Don’t Believe The Hype

lifeI was wandering around the supermarket yesterday and accidentally went down the Baby aisle.

With the last 18 years of bringing up The Teenager fresh in my mind since taking him to Uni, I felt a bit of a pang.

I gazed upon the rows of feeding cups, teeny tiny outfits, creams, ointments and the inevitable ‘How-To’ books.

Someone once said to me, when I was heavily pregnant and reaching for my second ice cream sundae, that babies don’t come with an instruction manual; probably the best piece of advice I’ve ever had.

In a way, having a child and being diagnosed with MS are weirdly similar, and having been through both (and survived to tell the tale), I can quite confidently say, ‘MS does not come with an instruction manual.’

In the beginning, I thought it did. Similar to being pregnant, when I was diagnosed, I was bombarded with stories (both good and bad), told to do this, told to do that, take this supplement, eat this raw bark by the light of a full moon. I read endless articles online, mostly grim, and I envisaged a similar future. The few positive stories involved wildly expensive treatment and/or jumping out of a plane for charity.

When I had The Teenager, I constantly referenced books, other people, forums, random strangers – ‘why won’t my baby stop crying?’ Whilst the deluge of advice was welcomed, it wasn’t helpful. Just like MS, every baby is unique. What worked for me (draping my baby over my arm and rocking him in tune to The Verve, a completely accidental occurrence), didn’t work for others. We found our own groove through trial and error.

MS has a virtual cornucopia of symptoms and none of us are the same, just like those tiny week-old humans. You can read as much advice as you can, you can pin your hopes on a miracle cure, just like I did to cure The Teenager’s colic. Nothing worked until I found my own solution to our own unique problem.

Being diagnosed is about finding out what works for you. Your symptoms will nudge your life in different ways, to cope with various symptoms, be it fatigue, cog fog, mobility and all the rest. When you seek advice, take what you need from it and discard the rest. It’s your life and your life with MS is not the same as anyone else’s.

I’ve found my MS groove, just as I found my Baby groove. I don’t drape myself over anyone’s arm, but I’ve re-calibrated certain aspects of my life which work for me, but which I would never foist upon anyone else.

I know when to sleep, when to do paperwork, when to shop, when to go to work. I know when to be extra careful going up or down stairs and I now know how to cope with dark days. All this works for me, but probably won’t for you.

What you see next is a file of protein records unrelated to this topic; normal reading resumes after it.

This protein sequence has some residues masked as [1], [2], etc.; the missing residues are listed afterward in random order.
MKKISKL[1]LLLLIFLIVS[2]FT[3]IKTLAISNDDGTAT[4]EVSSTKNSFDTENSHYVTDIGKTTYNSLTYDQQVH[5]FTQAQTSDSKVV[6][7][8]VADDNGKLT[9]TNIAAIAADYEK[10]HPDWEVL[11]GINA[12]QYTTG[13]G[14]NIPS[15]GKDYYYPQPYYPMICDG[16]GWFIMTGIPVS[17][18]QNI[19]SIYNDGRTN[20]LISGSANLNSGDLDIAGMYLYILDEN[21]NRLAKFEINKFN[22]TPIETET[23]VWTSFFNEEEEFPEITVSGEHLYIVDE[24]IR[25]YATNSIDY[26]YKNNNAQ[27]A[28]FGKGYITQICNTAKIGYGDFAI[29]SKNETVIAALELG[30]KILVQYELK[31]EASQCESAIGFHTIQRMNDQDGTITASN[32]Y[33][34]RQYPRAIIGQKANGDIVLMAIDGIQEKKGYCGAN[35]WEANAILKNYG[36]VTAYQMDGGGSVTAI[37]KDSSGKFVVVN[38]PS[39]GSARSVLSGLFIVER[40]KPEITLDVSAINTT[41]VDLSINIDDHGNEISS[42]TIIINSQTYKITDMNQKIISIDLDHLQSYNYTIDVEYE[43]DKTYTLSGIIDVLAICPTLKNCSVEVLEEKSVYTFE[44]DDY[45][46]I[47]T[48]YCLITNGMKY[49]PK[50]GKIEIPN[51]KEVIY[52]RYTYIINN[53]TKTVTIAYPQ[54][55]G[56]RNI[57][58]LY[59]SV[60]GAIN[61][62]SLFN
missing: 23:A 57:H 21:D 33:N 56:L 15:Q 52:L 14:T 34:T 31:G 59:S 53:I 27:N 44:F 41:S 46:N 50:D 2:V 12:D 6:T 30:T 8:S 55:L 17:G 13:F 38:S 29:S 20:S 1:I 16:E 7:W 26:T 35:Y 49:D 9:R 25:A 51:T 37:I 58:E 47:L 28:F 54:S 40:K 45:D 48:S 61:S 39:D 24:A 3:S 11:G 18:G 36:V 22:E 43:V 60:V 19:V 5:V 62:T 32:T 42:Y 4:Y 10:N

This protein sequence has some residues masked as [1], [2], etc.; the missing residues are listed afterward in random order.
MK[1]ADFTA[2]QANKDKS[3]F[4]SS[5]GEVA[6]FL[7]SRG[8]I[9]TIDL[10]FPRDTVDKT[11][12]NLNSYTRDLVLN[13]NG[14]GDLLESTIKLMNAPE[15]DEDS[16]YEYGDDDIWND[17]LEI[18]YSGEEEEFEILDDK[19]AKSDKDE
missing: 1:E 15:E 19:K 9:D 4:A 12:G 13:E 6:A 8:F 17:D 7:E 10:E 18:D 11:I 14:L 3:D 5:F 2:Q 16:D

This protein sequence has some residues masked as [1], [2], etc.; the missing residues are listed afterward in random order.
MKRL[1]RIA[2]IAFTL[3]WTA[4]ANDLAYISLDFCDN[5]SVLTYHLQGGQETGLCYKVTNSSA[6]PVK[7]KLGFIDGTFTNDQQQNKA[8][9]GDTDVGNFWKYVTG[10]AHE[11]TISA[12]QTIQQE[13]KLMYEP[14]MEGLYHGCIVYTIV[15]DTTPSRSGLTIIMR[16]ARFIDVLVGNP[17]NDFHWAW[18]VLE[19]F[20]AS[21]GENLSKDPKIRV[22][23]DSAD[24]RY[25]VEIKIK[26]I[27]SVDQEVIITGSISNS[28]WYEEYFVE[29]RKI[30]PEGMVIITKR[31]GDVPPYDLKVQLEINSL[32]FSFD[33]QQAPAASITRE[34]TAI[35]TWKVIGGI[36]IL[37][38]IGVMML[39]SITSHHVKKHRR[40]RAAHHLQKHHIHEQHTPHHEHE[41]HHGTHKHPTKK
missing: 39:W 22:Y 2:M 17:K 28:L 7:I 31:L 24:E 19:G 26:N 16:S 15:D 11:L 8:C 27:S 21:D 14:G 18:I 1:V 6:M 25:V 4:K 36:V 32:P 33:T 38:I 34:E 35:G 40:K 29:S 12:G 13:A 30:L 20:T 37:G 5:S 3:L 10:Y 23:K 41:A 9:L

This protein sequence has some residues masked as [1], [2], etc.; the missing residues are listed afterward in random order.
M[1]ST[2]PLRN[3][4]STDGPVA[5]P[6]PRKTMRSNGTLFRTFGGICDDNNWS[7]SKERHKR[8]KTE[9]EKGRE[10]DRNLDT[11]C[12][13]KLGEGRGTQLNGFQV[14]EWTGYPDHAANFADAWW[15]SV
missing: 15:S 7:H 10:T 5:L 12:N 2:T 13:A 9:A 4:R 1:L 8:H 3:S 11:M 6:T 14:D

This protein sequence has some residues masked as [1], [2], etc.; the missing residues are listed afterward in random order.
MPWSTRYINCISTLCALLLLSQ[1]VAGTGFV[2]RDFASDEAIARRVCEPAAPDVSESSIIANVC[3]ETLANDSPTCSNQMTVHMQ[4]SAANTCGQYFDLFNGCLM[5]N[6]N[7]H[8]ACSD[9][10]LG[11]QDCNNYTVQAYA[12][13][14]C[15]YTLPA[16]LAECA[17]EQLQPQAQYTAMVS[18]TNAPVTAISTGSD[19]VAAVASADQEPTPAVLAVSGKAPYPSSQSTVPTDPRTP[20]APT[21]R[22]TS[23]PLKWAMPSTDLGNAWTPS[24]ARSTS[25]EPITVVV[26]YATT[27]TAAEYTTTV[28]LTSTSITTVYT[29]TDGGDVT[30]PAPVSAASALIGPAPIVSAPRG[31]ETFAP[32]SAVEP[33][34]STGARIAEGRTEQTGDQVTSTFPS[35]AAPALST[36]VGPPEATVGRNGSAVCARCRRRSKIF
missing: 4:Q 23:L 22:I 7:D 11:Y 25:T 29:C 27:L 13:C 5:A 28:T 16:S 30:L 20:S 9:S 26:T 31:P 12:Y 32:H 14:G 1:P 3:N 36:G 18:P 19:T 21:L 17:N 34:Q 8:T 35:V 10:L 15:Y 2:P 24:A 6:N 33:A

Examine your MS and find out how to play it. It’ll take time, trial and error and blind alleys.

But you will find it.

Tagged , , , ,

14 thoughts on “Don’t Believe The Hype

  1. This is so true! Lately I’ve been trying to hack MS through diet. I’m starting to conclude that there is no one MS diet that will turn everyone’s disease around. There is this amazing movie coming out, Living Proof, starring this buff guy who has had MS for decades and looks like a GQ model and attributes his good health to his diet/exercise plan. Then I opened Terry Wahls’s book about her turnaround through diet/exercise. As it turned out, she’d tried the first guy’s diet and that one didn’t budge her out of her recling wheelchair, so she’d had to tinker more until she figured out the program that eventually saved her. It’s complicated. Not to mention, we’re all also aging and will die, no matter what diet/exercise program we cook up. We just do the best we can. And everybody’s best is different.

    • stumbling in flats says:

      That’s such an interesting comment, thank you!
      It’s all about tinkering (love that word) to find out what’s right for you and not blindly following something that someone has said worked for them.
      Also love ‘everybody’s best is different’ – hit the nail on the head!

  2. Teresa McTernan says:

    Thank you for this. I’d also add that other people’s expectations come in to play…Through my sister I’ve come to know a woman with MS. I don’t know her well but my sister has frequently told me about how her MS doesn’t affect her at all. She works in a pharmacy, is on her feet all day, has a fabulous social life and generally is so well. The last time I saw her she wasn’t walking very well and needed a stick…I said to my sister ‘so the MS has finally got her’ perversely a bit smug. My sister said ‘no she’s had 2 hip replacements, otherwise she wouldn’t have a stick.’ Nothing is meant by this I know but I think that people are thinking ‘what is wrong with you?’ I took early retirement from work and do not have a hectic social life by any stretch of the imagination. Then there’s my neighbour who also has MS. I don’t know her personally but spoke with her father at a fundraiser that she had organised to raise money for MS research. He told me she had cycled 60 miles the previous day, had organised this fundraiser for approx. 70 people with food etc. He said she planned to cycle 50 miles the following day as well and performs in a singing group and they practice once a week at least. He then went on to say that ‘after that she’ll be very tired though’. I don’t want to feel anything but admiration and happiness for her but the evil side of me is thinking that other people are thinking that I should be doing a lot more than I’m doing and that I’m just being a lazy so and so and then I go on to think maybe that’s what I am. And indeed maybe that’s what I am…
    Not proud xxx

    • stumbling in flats says:

      This is one of my absolute bugbears about MS, and you are most definitely not lazy!!
      Exactly what my blog post is about – MS affects us all so totally differently. I too know of people with MS who do the most incredible things, things even people without MS would struggle to do.
      It’s very sad when society measures each of us with MS up against each other, as if there’s a blanket standard. Some people want us to slink away in to the shadows and stay there whilst others expect us to be skydiving and climbing mountains. There doesn’t seem to be a happy acceptance that we’re all different and we’re all different people living with different aspects of MS.
      I felt very sad reading your comment – please don’t be disheartened by what other people think you should be doing. You’re living and coping with MS – that’s more than enough 🙂